Dr. Stone presented the results of the survey at IDSA today.

Based on survey results, the preferred characteristics of a regimen would include two small pills dosed at the same time each day with no food requirements or restrictions, an "acceptable" adverse event profile, and one prescription refilled monthly with one co-pay.

"The PASPORT Survey supports research documenting that multiple factors impact a patient´s ability to follow a treatment plan exactly as prescribed," said Dr. Stone. Adherence is a complex problem, and over reliance on any single factor may, in fact, impede adherence for some patients, as our survey suggests. Multiple treatment characteristics and the interactions among them should be taken into consideration in tailoring a treatment regimen that may enhance adherence for the individual patient.

Despite a lack of data, it is a common assumption that QD dosing will improve adherence. Although QD dosing was deemed the most desirable dosing schedule by the individuals surveyed, actual QD regimens currently available were perceived as no more likely to improve adherence than a BID regimen consisting of one pill per dose when multiple attributes of HAART regimens were considered simultaneously. This seems to be in large part again, because patients seem to prefer low pill count over QD dosing as the most important attribute,¡¨ said Dr. Stone. Further, the survey found that QD regimens requiring more than two pills per day were less favorably rated than a BID regimen requiring a total of two pills per day.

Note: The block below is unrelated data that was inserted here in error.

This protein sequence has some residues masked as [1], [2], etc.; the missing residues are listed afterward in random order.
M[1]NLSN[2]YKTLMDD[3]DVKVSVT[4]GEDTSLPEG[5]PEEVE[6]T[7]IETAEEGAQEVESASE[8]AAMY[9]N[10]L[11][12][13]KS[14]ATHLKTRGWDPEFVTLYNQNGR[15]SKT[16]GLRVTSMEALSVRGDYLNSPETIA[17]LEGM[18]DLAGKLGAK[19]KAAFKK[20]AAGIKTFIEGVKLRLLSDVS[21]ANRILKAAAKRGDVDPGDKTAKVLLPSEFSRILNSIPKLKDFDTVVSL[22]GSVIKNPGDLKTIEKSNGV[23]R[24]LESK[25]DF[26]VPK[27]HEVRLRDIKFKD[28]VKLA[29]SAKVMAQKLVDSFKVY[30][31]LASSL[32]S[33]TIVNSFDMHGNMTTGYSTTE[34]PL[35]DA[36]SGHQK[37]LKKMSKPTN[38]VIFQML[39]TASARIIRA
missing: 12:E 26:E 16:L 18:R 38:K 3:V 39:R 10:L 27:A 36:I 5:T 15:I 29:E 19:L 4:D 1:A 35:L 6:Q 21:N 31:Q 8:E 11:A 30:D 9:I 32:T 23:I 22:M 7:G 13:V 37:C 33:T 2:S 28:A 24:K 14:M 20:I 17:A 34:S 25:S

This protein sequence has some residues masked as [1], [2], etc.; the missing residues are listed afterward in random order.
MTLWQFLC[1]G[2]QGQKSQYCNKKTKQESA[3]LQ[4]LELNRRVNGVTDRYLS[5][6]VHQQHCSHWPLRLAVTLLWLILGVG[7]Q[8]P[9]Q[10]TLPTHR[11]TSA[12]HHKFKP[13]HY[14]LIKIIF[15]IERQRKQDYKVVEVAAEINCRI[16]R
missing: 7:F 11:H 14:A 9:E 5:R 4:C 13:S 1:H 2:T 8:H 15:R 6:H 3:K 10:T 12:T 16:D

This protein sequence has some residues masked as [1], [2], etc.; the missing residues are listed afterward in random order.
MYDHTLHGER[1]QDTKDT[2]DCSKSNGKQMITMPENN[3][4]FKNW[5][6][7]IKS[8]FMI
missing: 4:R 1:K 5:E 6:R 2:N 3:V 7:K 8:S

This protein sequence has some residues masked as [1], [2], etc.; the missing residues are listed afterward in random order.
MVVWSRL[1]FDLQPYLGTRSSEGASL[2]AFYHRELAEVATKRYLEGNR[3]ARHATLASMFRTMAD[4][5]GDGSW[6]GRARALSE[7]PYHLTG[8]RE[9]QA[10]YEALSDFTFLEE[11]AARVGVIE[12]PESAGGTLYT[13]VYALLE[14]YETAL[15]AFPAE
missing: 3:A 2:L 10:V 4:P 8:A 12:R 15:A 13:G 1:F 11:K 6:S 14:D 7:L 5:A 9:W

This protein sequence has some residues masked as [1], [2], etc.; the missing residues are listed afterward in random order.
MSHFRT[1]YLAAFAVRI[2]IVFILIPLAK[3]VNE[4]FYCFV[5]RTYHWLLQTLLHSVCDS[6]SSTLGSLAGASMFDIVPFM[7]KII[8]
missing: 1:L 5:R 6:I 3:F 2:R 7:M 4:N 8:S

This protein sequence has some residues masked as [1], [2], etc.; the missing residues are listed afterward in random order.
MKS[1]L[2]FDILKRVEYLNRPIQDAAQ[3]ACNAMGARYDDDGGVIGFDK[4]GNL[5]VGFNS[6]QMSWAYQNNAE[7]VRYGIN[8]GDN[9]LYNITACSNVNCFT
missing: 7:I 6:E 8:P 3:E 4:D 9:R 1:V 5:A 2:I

The main findings related to dosing simplicity derived from the survey were:

  • Total number of pills per day. Patients rated fewer pills higher and the fewest number of pills evaluated two the highest.